2022 article

Illustration of an object-based approach to identify structural differences in tropical cyclone wind fields

Zick, S., Matyas, C., Lackmann, G., Tang, J., & Bennett, B. (2022, July 4). QUARTERLY JOURNAL OF THE ROYAL METEOROLOGICAL SOCIETY.

By: S. Zick*, C. Matyas*, G. Lackmann n, J. Tang* & B. Bennett*

co-author countries: United States of America 🇺🇸
author keywords: cumulus parameterization; numerical weather prediction; tropical cyclones; verification
Source: Web Of Science
Added: July 11, 2022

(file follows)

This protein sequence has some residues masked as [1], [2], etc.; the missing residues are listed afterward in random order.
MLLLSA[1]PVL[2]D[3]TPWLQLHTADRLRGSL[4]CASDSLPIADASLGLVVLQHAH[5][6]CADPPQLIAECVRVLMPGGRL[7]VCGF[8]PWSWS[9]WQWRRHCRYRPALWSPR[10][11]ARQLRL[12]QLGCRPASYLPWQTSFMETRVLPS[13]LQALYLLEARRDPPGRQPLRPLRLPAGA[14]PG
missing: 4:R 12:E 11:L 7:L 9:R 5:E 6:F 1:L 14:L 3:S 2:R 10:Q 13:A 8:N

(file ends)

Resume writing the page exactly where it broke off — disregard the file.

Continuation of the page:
Abstract The meteorology community primarily assesses tropical cyclone (TC) forecast skill using track and intensity errors. These metrics are frequently uncorrelated and can offer conflicting information about model performance. Continued improvements in intensity forecasting require improved representation of physical processes over multiple scales, and model verification of TC spatial structure can contribute to these improvements. To date, there are limited studies into forecast model representation of wind fields. More work is needed to better understand model deficiencies in skillfully predicting TC size metrics. In this study, we demonstrate an object‐based approach that can reveal structural differences in TC wind fields. Object‐based methods have been underutilized, and these methods, along with spatial metrics, can serve as additional verification methods for assessing storm structure in both observations and model simulations. Specifically, we illustrate this approach by examining a major difference between the Tiedtke and Kain–Fritsch cumulus parametrization schemes: The Tiedtke scheme includes convective momentum transport while the Kain–Fritsch scheme does not. We create three experiments of Hurricane Isabel (2003) using the Weather Research and Forecasting model using the Kain–Fritsch and Tiedtke cumulus parametrization schemes and an altered Tiedtke scheme with convective momentum transport turned off. Within the three experiments, we generate a small ensemble of four simulations to avoid drawing erroneous conclusions due to growth of numerical noise. Then, we use object‐based methods to measure and compare spatial attributes of the low‐level wind fields to confirm the dominant influence of momentum transport in influencing the TC spatial structure. Our spatial metric approach offers an objective suite of structural attributes that could be useful in diverse applications. A future goal is to use spatial metrics in systematic verification studies of TCs in operational model forecasts and climate model simulations, which may offer great benefit to operational forecasters and numerical model developers.